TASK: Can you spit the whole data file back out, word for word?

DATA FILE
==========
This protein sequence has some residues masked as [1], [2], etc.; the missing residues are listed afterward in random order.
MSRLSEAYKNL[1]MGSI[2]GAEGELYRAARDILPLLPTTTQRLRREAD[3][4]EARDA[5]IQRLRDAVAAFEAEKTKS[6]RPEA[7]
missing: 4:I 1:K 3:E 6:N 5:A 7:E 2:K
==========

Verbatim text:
This protein sequence has some residues masked as [1], [2], etc.; the missing residues are listed afterward in random order.
MSRLSEAYKNL[1]MGSI[2]GAEGELYRAARDILPLLPTTTQRLRREAD[3][4]EARDA[5]IQRLRDAVAAFEAEKTKS[6]RPEA[7]
missing: 4:I 1:K 3:E 6:N 5:A 7:E 2:K